Loofahs (genus Luffa) are a squash not eaten but used as vegetable sponges--a bathing spa favorite as well as good multi-purpose scrubbers around the house. Tropical in origin, they grow best in the Deep South or may be grown in a heated greenhouse in cooler climes.
With a long growing season, loofah squash are generally started indoors several weeks before the last frost date. Soak the hard seeds for at least 12 hours and plant 2 or 3 to a 4- to 6-inch container and keep in a warm, dark place; germination can take several weeks. Once sprouted, move the seedlings into good light. When seedlings are 2 inches tall, thin to the strongest plant; at 3 inches they are ready to be transplanted outdoors, provided the weather is warm and stable. The vigorous vines are attractive, with yellow flowers.
For the best sponges, leave gourds undisturbed on the vine to mature, ripen, and dry. In shorter-season climates, harvest the gourds and dry indoors until they turn brown, feel light, and rattle with loose seeds when shaken. Slice off the big end and shake to remove the seeds. Soak the dried gourd overnight or until the skin separates from the sponge. Remove any loose pulp from the netted interior and soak in a mild bleach solution. Dry thoroughly out of direct sunlight.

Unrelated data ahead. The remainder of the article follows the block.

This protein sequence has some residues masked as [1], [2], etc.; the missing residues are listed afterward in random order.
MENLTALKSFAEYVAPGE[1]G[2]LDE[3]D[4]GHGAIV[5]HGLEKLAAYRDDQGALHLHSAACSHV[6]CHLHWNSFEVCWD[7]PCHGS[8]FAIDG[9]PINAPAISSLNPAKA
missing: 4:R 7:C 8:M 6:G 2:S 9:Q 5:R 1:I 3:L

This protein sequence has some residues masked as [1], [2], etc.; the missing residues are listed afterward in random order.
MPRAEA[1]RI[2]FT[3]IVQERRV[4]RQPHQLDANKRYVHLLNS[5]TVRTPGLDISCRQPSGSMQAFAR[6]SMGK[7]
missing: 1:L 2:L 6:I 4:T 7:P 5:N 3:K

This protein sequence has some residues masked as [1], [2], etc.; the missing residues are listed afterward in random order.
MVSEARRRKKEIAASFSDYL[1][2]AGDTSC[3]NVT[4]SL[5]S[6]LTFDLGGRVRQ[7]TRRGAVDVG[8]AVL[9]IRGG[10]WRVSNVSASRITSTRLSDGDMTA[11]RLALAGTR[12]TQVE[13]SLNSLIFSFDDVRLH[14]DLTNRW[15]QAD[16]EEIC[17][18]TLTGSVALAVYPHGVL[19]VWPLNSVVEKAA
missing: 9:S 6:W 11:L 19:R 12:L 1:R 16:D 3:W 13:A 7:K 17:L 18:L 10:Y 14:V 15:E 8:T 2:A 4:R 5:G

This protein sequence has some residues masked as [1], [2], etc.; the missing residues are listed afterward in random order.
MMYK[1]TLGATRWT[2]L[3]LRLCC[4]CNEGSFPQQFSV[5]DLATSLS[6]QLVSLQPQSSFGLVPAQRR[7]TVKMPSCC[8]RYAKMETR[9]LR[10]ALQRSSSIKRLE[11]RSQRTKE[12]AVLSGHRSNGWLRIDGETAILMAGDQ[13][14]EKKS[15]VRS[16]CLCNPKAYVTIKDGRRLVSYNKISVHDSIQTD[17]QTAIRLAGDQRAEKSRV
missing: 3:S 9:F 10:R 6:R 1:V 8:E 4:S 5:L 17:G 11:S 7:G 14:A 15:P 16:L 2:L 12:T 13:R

Ambitious do-it-yourselfers should also check out pairing this project with some soaps to make a truly special homemade gift. Here's a recipe to get you started, but consult Carla's section on soap making in The Encyclopedia of Country Living for more details.
Take 4 packed c. fragrant flowers (such as rose, cherry, or apple), 4 c. rendered tallow, 2 c. cold soft water, vegetable oil, and 1⁄2 c. plus 2 T. lye flakes.
Gather flowers just before you make the soap.
Immerse them in the melted tallow.
Heat for an hour just at the melting point.
Allow to harden overnight and then remelt (don't overheat) and strain.
Add enough vegetable oil to flower tallow to total 5 cups.
Cool. Stir lye into cold water until dissolved.
Grease molds with vaseline.
Proceed to cool, mix, and mold as for any other soap.